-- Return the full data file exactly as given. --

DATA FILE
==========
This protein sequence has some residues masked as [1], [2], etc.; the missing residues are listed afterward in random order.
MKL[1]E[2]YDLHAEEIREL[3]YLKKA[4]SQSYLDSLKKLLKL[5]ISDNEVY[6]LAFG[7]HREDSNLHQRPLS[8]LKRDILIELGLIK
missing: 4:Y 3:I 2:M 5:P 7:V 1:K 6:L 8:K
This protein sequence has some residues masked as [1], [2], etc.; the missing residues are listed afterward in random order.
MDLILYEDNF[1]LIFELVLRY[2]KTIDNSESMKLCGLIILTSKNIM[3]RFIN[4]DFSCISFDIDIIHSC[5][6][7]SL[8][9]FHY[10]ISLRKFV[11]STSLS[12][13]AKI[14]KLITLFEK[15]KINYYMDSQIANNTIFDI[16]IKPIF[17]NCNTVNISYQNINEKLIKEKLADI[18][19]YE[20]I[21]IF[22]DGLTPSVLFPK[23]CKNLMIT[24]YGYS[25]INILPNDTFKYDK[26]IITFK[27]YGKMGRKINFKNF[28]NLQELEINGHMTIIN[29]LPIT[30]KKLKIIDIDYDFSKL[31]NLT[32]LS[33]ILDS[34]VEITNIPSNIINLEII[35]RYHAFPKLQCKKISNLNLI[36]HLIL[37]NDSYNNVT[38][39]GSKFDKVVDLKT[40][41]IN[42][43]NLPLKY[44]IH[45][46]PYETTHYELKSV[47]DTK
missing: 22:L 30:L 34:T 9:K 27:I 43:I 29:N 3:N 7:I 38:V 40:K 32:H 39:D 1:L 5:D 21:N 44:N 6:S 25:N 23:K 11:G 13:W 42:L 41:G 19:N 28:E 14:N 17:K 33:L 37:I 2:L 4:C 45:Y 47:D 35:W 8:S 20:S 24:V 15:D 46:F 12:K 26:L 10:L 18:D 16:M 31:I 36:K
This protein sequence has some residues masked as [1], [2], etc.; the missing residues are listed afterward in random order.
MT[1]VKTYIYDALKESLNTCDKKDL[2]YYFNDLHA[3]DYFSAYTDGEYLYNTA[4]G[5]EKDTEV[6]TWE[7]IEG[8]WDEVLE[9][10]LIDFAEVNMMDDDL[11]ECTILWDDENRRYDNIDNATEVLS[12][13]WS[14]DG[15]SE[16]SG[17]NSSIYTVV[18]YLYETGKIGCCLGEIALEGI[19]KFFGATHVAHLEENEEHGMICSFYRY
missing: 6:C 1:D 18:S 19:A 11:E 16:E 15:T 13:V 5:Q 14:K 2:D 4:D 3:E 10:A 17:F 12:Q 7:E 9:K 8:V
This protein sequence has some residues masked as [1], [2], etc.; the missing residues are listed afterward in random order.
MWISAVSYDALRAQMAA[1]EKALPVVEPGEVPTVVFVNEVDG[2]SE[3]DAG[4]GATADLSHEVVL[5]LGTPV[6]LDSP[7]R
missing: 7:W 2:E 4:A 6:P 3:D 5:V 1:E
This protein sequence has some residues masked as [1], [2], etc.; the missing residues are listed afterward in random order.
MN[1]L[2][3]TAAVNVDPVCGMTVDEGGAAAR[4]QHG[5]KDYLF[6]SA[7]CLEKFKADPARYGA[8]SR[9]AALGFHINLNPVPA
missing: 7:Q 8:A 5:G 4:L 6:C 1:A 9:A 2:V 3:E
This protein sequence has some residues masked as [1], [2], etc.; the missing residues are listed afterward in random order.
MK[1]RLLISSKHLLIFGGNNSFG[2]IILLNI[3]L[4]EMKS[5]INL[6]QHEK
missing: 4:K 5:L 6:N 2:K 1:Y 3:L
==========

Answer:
This protein sequence has some residues masked as [1], [2], etc.; the missing residues are listed afterward in random order.
MKL[1]E[2]YDLHAEEIREL[3]YLKKA[4]SQSYLDSLKKLLKL[5]ISDNEVY[6]LAFG[7]HREDSNLHQRPLS[8]LKRDILIELGLIK
missing: 4:Y 3:I 2:M 5:P 7:V 1:K 6:L 8:K
This protein sequence has some residues masked as [1], [2], etc.; the missing residues are listed afterward in random order.
MDLILYEDNF[1]LIFELVLRY[2]KTIDNSESMKLCGLIILTSKNIM[3]RFIN[4]DFSCISFDIDIIHSC[5][6][7]SL[8][9]FHY[10]ISLRKFV[11]STSLS[12][13]AKI[14]KLITLFEK[15]KINYYMDSQIANNTIFDI[16]IKPIF[17]NCNTVNISYQNINEKLIKEKLADI[18][19]YE[20]I[21]IF[22]DGLTPSVLFPK[23]CKNLMIT[24]YGYS[25]INILPNDTFKYDK[26]IITFK[27]YGKMGRKINFKNF[28]NLQELEINGHMTIIN[29]LPIT[30]KKLKIIDIDYDFSKL[31]NLT[32]LS[33]ILDS[34]VEITNIPSNIINLEII[35]RYHAFPKLQCKKISNLNLI[36]HLIL[37]NDSYNNVT[38][39]GSKFDKVVDLKT[40][41]IN[42][43]NLPLKY[44]IH[45][46]PYETTHYELKSV[47]DTK
missing: 22:L 30:L 34:T 9:K 27:I 43:I 29:N 3:N 7:I 38:V 40:K 32:H 39:D 1:L 5:D 21:N 44:N 6:S 25:N 23:K 11:G 13:W 42:L 41:G 19:N 28:E 14:N 17:K 33:L 37:I 2:L 4:C 45:Y 47:D 35:W 8:S 20:S 24:V 15:D 46:F 12:K 26:L 10:L 18:D 16:M 31:I 36:K
This protein sequence has some residues masked as [1], [2], etc.; the missing residues are listed afterward in random order.
MT[1]VKTYIYDALKESLNTCDKKDL[2]YYFNDLHA[3]DYFSAYTDGEYLYNTA[4]G[5]EKDTEV[6]TWE[7]IEG[8]WDEVLE[9][10]LIDFAEVNMMDDDL[11]ECTILWDDENRRYDNIDNATEVLS[12][13]WS[14]DG[15]SE[16]SG[17]NSSIYTVV[18]YLYETGKIGCCLGEIALEGI[19]KFFGATHVAHLEENEEHGMICSFYRY
missing: 6:C 1:D 18:S 19:A 11:E 16:E 15:T 13:V 5:Q 14:K 2:D 4:D 3:E 10:A 17:F 12:Q 7:E 9:K 8:V
This protein sequence has some residues masked as [1], [2], etc.; the missing residues are listed afterward in random order.
MWISAVSYDALRAQMAA[1]EKALPVVEPGEVPTVVFVNEVDG[2]SE[3]DAG[4]GATADLSHEVVL[5]LGTPV[6]LDSP[7]R
missing: 7:W 2:E 4:A 6:P 3:D 5:V 1:E
This protein sequence has some residues masked as [1], [2], etc.; the missing residues are listed afterward in random order.
MN[1]L[2][3]TAAVNVDPVCGMTVDEGGAAAR[4]QHG[5]KDYLF[6]SA[7]CLEKFKADPARYGA[8]SR[9]AALGFHINLNPVPA
missing: 7:Q 8:A 5:G 4:L 6:C 1:A 9:A 2:V 3:E
This protein sequence has some residues masked as [1], [2], etc.; the missing residues are listed afterward in random order.
MK[1]RLLISSKHLLIFGGNNSFG[2]IILLNI[3]L[4]EMKS[5]INL[6]QHEK
missing: 4:K 5:L 6:N 2:K 1:Y 3:L